When using any sort of CMS there are many ways to configure the editorial experience. One approach we'll demonstrate here is by creating resuable blocks with Nested Content and Umbraco's Modelsbuilder. Both of these tools are incorporated within a default Umbraco installation so there's no need for third-party dependencies or packages.

Imagine a situation where your designed template can be split into several separate sections
as shown below.

One option is to create a document type which contains the data types to cover all these blocks and elements in it at once. A more flexible alternative however, is to create separate blocks that can be created indefinitely and in an order that is desirable. Consequently these sections can also be used within multiple document types as you like.

For this particular example two individual blocks will be created.

  • BlockCTA: A so called "Call-To-Action" block containing a header text and button.
  • BlockTwoColumns: A block seperated into two columns that may contain either text, image or video.

The naming convention has been made equal to the intended functionality as much as possible with a prefix 'Block' to keep things clear.

Each block will have it's own controller, cshtml template and some css styling. In the Umbraco backoffice we'll create two document types, without a template, both containing some predefined data types.

Umbraco Backoffice set-up

Let's start in the Umbraco backoffice by creating the necessary document types.
Choose the option where no template will created alongside the type. We'll handle
this inside the blocks controller.



For both blocks give permissions to use them as an 'Element type'. An Element type is meant to
be used in Nested Content, and not in the tree.

The final step is to create a new data type of type Nested Content as a container for the newly created blocks.

It's up to you where you want to utilize the type. In principle this could be any other document type you've created or will create in the future.


Since we have two blocks there will also be seperate controllers for each of them. Of course it's possible to apply any logic you like here. One main controller will do the basics. Since Umbraco Modelsbuilder handles all the Object Relation Mapping for us we only need to find the right template file.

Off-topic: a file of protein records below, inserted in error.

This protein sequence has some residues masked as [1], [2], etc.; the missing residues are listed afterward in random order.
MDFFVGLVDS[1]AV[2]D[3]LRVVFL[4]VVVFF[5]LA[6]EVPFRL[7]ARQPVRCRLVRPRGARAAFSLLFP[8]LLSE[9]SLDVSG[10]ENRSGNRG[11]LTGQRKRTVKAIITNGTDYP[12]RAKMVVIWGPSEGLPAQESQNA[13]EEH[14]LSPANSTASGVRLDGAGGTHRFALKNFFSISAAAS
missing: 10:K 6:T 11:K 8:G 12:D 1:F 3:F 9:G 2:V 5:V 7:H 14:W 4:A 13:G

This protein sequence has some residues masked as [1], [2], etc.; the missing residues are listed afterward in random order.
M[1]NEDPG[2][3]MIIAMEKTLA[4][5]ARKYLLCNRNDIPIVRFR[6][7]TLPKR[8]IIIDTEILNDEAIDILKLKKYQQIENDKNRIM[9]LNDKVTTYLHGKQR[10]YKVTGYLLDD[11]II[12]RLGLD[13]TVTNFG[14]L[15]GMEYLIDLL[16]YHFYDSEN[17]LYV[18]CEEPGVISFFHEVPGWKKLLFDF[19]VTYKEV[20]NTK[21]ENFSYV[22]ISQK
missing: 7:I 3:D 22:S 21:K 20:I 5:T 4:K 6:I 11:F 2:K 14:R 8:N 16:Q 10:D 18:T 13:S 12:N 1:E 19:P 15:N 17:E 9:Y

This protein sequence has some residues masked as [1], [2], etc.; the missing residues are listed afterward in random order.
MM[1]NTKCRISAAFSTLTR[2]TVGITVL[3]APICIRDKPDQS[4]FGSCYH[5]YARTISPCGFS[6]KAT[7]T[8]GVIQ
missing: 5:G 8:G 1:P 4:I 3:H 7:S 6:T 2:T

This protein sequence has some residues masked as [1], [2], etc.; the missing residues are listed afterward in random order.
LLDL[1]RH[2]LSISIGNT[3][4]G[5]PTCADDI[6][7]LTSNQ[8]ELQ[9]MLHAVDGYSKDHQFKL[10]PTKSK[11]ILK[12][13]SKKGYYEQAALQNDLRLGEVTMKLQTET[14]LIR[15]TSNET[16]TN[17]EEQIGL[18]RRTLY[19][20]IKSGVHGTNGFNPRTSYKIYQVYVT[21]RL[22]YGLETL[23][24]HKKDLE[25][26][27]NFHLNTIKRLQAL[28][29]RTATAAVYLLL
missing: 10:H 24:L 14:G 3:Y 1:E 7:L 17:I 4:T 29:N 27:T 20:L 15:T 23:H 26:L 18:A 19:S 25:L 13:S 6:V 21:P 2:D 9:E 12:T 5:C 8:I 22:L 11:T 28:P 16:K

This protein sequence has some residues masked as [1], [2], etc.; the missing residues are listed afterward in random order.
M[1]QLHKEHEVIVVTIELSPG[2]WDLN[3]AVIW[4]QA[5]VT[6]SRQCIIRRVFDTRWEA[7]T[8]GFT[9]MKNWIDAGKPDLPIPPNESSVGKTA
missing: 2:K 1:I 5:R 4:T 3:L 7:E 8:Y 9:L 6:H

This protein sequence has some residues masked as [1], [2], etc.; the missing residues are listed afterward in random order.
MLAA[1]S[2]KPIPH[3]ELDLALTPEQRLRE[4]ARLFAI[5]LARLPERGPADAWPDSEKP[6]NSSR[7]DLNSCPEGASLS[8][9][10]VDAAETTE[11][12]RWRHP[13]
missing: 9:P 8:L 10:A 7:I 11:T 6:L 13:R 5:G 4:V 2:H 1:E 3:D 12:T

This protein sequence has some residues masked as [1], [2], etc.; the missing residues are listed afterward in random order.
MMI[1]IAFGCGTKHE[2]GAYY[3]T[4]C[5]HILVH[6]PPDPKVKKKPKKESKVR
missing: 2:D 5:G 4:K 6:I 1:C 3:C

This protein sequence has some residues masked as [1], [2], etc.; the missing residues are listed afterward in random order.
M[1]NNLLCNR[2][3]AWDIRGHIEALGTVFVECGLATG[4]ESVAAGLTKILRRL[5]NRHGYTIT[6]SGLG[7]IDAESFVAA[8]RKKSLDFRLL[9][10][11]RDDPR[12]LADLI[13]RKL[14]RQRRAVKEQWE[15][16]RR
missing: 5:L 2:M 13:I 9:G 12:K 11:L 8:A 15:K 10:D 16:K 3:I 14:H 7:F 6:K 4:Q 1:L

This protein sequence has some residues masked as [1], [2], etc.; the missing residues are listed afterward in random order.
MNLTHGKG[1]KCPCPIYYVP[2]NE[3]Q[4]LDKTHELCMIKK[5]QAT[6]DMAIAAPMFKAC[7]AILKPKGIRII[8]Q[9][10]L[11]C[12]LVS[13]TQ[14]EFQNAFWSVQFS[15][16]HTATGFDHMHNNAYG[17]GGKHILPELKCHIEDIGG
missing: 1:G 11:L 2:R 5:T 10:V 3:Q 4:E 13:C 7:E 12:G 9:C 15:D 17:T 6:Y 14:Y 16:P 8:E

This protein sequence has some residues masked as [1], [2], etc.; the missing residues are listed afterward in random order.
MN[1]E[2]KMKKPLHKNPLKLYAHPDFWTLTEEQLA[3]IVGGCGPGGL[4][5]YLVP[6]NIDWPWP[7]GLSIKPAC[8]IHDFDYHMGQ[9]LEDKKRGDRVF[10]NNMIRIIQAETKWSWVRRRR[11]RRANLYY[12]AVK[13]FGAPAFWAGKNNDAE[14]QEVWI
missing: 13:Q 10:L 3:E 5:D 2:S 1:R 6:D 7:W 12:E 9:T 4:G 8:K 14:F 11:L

Depending on how you've set-up the Umbraco Modelsbuilder two models will already have been
generated inside the specified folder or, included in the final .dll. That's why we can reference to the models in the Umbraco.Web.PublishedModels namespace.

namespace Controllers.Blocks {
    public abstract class BlocksController<TModel> : SurfaceController {
        public virtual string ViewPath(IPublishedElement content) => string.Format("~/Views/Blocks/{0}.cshtml", content.ContentType.Alias);

        public virtual ActionResult Index(IPublishedElement content) {
            return PartialView(this.ViewPath(content), content);

    public class BlockCTA : BlocksController<Umbraco.Web.PublishedModels.BlockCTA> {

    public class BlockTwoColumns : BlocksController<Umbraco.Web.PublishedModels.BlockTwoColumns > {

The templates could look something like this. It's of course all up to you how you structure the html and want the lay-out to be.

@inherits Umbraco.Web.Mvc.UmbracoViewPage<Umbraco.Web.PublishedModels.BlockCTA>
<h3>@Model.Subtitle</h3><a href="@Model.Button.Url">Click!</button>
@inherits Umbraco.Web.Mvc.UmbracoViewPage<Umbraco.Web.PublishedModels.BlockTwoColumns>
@Html.GetGridHtml(Model, "propertyAlias")

Some final words

It goes without saying that you're totally free to arrange any number of blocks
according to your wishes or that of your client. But please bear in mind this is
just one way way of configuring an editorial experience.

If you have any questions or remarks please feel free to contact FungyBytes via contact@fungybytes.com or give us a tweet @fungybytes

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